Don’t just Memorize – Strive for Understanding: There are two ways to memorize:  by rote (mechanically) and by understanding. Telephone numbers and computer passwords are better learned by rote.  However, anything that needs to be understood must have some meaning behind it. The more association you can elicit for an idea, the more meaning it will have; the more meaningful the learning, the better one is able to retain it. This is the main reason why travelling is such a good way to learn wine…once you’ve driven from Greve to Montalcino, its easy to remember the distances and directions…you totally understand it (and will never forget it, most likely, if you tried to drive yourself)! While you might not be able to travel to every wine region you are studying, you can try to find the context behind the facts.  You can do this by comparing and contrasting, noting similarities in ideas and concepts, tying new ideas to something you already know, and trying to put new information in its proper place in a larger system of ideas, concepts and theories.

Rephrase and explain:  Anyone who has ever taught a wine class knows that one way to really learn something is to teach it.  Teaching requires us to organize and explain material, which just happen to be two of the most important facets of learning. To use this concept in your study sessions, experiment with stopping every five minutes to try and rephrase and explain the material.  This is also a great way to stop your mind from wandering. Remember, if you can’t explain something quickly and succinctly, you don’t really know it well.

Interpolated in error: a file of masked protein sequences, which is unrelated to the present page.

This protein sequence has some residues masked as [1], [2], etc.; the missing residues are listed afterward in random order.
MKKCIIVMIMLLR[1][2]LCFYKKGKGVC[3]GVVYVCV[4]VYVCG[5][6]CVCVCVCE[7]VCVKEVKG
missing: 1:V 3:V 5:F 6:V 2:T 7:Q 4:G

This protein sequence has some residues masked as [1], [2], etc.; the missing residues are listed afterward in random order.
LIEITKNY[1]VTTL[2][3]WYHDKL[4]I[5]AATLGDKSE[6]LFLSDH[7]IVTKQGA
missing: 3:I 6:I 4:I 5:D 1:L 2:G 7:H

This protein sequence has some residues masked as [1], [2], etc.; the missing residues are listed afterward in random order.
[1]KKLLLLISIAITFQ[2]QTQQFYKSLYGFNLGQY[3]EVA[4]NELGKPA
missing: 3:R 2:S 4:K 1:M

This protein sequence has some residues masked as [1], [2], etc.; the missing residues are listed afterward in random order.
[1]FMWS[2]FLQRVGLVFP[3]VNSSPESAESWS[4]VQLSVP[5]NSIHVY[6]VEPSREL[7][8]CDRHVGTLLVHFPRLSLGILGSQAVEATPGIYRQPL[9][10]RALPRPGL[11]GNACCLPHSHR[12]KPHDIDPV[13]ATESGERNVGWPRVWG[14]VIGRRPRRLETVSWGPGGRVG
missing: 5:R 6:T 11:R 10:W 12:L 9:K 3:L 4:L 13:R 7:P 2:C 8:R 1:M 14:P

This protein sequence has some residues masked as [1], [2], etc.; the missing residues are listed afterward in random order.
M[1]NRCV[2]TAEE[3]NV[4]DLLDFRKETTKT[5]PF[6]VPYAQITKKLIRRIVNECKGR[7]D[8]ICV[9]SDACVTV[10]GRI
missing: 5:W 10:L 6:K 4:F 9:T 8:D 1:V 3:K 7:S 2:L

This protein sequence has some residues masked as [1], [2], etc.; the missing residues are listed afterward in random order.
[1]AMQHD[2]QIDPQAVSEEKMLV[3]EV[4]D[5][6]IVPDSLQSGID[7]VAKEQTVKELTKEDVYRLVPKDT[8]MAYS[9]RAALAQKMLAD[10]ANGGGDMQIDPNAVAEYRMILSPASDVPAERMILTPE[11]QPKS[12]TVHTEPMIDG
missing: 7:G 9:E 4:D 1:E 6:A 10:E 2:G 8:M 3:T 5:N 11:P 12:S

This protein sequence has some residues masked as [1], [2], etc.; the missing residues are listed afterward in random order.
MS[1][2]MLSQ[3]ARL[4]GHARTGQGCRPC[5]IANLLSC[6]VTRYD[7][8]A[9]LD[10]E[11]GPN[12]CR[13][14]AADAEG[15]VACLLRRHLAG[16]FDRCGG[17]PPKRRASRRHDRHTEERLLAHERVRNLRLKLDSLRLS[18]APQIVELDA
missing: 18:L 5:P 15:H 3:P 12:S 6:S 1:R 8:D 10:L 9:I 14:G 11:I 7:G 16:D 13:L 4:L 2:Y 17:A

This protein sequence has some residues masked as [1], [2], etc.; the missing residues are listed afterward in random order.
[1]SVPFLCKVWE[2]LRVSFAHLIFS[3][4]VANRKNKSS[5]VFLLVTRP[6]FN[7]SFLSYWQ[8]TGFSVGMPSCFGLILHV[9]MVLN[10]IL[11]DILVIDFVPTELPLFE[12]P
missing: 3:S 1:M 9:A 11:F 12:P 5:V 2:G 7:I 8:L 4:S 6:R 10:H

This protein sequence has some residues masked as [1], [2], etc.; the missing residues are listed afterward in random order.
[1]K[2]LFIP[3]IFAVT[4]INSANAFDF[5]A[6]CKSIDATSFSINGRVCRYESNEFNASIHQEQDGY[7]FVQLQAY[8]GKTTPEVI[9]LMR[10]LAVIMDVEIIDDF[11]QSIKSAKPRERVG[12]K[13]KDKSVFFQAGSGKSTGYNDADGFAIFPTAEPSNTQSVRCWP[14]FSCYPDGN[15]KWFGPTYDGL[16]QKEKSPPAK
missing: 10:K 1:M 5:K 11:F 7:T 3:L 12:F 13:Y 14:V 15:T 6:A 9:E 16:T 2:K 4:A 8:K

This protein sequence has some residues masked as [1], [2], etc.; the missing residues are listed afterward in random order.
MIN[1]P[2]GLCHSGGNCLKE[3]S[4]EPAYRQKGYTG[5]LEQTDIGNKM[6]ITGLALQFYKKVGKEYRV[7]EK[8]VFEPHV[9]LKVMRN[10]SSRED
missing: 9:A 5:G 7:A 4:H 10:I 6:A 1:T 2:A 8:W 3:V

how to learn slideUse Spaced Repetition:  Memories fade away rapidly when not reviewed or used. The curve of forgetting is like a playground slide; we forget most of what we learned within the first 24 hours after studying, from there the curve of forgetting proceeds much more slowly.  To combat the “24-hour brain dump,” try to fit in a study session every day, even if it is just ten minutes (although an hour a day is better). The more times around the learning circuit, the longer lasting the impression will be.